You must have left your glasses at home that day, Possum-me-lad! I'm a near-neighbor to Sequim and passed the "Weather Rock" many times before it was tragically removed for reasons known only to the @#%**'s that took it away. The sign actually said/pointed towards "Forks"- not "Fort"- and it's a few miles more distant than 17 from Sequim...

Forks, Washington, is as a matter of fact the wettest place in the State...and it's got the out-migration rate to prove it!

And while we're on the subject of the sign: as I recall it, the only "dry" claim it made was that Sequim was the driest place in Western Washington.

And that it is, at least since the Baptist Mission we used to have hereabouts closed down for lack of customers...
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Old 11-26-2012, 11:52 PM   #23
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Nice going woman, taking an almost septuagenarian to task for a slightly faulty recollection from a town he had only been to once before, twenty years prior. Forts, Forks, Knives, Spoons are all the same, n'est ce pas? And there is not much difference between 17 and seventy one if you're dyslexic, and now you're picking on that other foible of mine. I am being cut to the quick!
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Old 11-27-2012, 10:27 AM   #24
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Yeah, we hear that quite a lot. Family opinions differ over whether it was originally "D'Ampier", which translates to "from Ampier". The family originates in the Isle of Wight and aFrench village of "Ampier" is not too far away from the coast of France immediately south of the IOW.

The other opinion is that we eveolved from a family of German railroad or steam-ship people, since the German word for steam is "Dampf". I've been able to trace the family back to about the late 1700's, but haven't been able to find a link to either of the "old" names.

There's an area of Australia's NE wilderness called "Dampierland" and some of our Aussie cousins think that the British explorer it was named after is an ancestor.

As you say, it's an appropriate name for someone living here.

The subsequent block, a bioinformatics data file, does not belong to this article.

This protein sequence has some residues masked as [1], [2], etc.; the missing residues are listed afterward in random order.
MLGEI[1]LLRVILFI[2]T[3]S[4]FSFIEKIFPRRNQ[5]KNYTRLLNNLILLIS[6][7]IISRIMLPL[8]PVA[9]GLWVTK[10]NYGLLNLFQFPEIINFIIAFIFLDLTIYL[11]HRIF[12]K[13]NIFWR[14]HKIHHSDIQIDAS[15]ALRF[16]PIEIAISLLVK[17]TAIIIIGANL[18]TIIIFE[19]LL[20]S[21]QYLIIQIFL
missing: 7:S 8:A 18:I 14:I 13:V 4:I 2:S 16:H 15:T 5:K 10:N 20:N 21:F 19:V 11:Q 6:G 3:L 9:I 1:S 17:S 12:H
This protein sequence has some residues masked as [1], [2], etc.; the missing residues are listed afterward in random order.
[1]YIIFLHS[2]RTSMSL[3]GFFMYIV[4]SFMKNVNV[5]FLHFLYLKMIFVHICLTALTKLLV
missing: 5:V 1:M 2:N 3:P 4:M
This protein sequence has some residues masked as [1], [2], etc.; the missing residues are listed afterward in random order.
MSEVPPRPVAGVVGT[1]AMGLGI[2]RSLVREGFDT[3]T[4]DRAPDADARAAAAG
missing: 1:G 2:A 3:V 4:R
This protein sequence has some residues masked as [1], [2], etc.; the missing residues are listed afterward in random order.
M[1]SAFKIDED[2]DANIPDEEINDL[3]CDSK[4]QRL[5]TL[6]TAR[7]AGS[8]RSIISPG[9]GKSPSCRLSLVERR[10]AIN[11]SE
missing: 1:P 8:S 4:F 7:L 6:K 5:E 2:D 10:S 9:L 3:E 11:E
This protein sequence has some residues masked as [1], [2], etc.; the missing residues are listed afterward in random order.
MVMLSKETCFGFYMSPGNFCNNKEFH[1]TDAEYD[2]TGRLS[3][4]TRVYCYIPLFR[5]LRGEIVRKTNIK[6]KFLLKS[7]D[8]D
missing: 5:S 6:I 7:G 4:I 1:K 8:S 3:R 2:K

BTW, a guy from my home town of Leyland, Lancs UK, lives in Chilliwack, name of Bryan Pemberton.
Haven't ever ran into him but who knows.
We complain about the rain, but the last couple of days have been beautiful. The rain can get depressing but at least we don't have to shovel it. We wen't across the border to Bellingham yesterday, and you couldn't wish for a nicer day. You got to love living in BC or Washington.
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Old 11-28-2012, 02:10 PM   #25
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We enjoyed our five years in Lake Stevens. But, we were ready to leave when the offer came. The flooding in 07 and living on the "convergence zone" gave useless than enough rain and ice. I do have to admit, July - Sept are delightful.
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Old 12-02-2012, 11:19 AM   #26
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If you check the rainfall maps, you will see that Protection Island has the least rain in western wa. a little less than sequim.
but has no residents. so sequim has is the dryest town.
but, that doesn't stop you from having to own rubber boots.
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Old 12-02-2012, 11:57 AM   #27
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If you check the rainfall maps, you will see that Protection Island has the least rain in western wa. a little less than sequim.
but has no residents. so sequim has is the dryest town.
but, that doesn't stop you from having to own rubber boots.


Hmmm...

If it's hair-splitting time:

The uninhabited Protection Island is very near to Sequim...and there are OTHER poky-uppy rocks out there, too, not to mention all those dry-foot boats running around Puget Sound in that vicinity.

It seems obvious that there's a spot out there where even less rain can be measured.

I guess that means that absent someone prowling the area in a rowboat with a rain gauge, we'll never know where the driest spot in Western Washington State is.
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Old 12-02-2012, 03:47 PM   #28
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Hmmm...

If it's hair-splitting time:

The uninhabited Protection Island is very near to Sequim...and there are OTHER poky-uppy rocks out there, too, not to mention all those dry-foot boats running around Puget Sound in that vicinity.

It seems obvious that there's a spot out there where even less rain can be measured.

I guess that means that absent someone prowling the area in a rowboat with a rain gauge, we'll never know where the driest spot in Western Washington State is.



Least WET spot, in Western Washington state, sounds more realistic.